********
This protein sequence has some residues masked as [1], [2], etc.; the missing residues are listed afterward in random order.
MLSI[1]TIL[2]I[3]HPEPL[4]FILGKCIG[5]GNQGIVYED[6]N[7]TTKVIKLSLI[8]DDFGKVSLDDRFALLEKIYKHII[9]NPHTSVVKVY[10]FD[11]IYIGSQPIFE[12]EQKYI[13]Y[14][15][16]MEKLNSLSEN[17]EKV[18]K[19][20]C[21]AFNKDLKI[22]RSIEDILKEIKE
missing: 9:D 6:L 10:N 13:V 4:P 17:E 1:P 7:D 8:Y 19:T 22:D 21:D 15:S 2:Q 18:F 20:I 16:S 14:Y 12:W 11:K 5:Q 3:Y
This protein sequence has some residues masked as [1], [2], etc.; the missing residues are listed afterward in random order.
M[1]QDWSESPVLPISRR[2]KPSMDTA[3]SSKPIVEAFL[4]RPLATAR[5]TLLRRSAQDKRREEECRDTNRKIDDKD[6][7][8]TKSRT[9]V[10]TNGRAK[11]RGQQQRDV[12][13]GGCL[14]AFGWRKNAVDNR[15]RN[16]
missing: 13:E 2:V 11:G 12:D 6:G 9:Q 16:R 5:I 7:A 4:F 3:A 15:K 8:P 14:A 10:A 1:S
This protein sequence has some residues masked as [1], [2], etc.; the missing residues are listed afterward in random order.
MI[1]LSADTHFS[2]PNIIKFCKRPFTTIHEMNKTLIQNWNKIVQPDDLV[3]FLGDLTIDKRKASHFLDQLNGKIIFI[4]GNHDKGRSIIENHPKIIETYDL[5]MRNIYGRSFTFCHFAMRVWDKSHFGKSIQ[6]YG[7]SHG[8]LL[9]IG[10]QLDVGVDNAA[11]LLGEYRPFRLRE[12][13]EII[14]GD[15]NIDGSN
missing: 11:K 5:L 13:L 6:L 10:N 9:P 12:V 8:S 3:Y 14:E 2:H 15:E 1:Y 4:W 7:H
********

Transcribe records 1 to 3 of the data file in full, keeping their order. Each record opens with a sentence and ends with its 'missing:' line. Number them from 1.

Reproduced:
This protein sequence has some residues masked as [1], [2], etc.; the missing residues are listed afterward in random order.
MLSI[1]TIL[2]I[3]HPEPL[4]FILGKCIG[5]GNQGIVYED[6]N[7]TTKVIKLSLI[8]DDFGKVSLDDRFALLEKIYKHII[9]NPHTSVVKVY[10]FD[11]IYIGSQPIFE[12]EQKYI[13]Y[14][15][16]MEKLNSLSEN[17]EKV[18]K[19][20]C[21]AFNKDLKI[22]RSIEDILKEIKE
missing: 9:D 6:L 10:N 13:V 4:P 17:E 1:P 7:D 8:Y 19:T 22:D 21:D 15:S 2:Q 18:F 20:I 16:S 14:Y 12:W 11:K 5:Q 3:Y
This protein sequence has some residues masked as [1], [2], etc.; the missing residues are listed afterward in random order.
M[1]QDWSESPVLPISRR[2]KPSMDTA[3]SSKPIVEAFL[4]RPLATAR[5]TLLRRSAQDKRREEECRDTNRKIDDKD[6][7][8]TKSRT[9]V[10]TNGRAK[11]RGQQQRDV[12][13]GGCL[14]AFGWRKNAVDNR[15]RN[16]
missing: 13:E 2:V 11:G 12:D 6:G 9:Q 16:R 5:I 7:A 4:F 3:A 15:K 8:P 14:A 10:A 1:S
This protein sequence has some residues masked as [1], [2], etc.; the missing residues are listed afterward in random order.
MI[1]LSADTHFS[2]PNIIKFCKRPFTTIHEMNKTLIQNWNKIVQPDDLV[3]FLGDLTIDKRKASHFLDQLNGKIIFI[4]GNHDKGRSIIENHPKIIETYDL[5]MRNIYGRSFTFCHFAMRVWDKSHFGKSIQ[6]YG[7]SHG[8]LL[9]IG[10]QLDVGVDNAA[11]LLGEYRPFRLRE[12][13]EII[14]GD[15]NIDGSN
missing: 11:K 5:L 13:L 6:L 10:N 9:P 12:V 8:S 3:Y 14:E 2:H 15:E 1:Y 4:W 7:H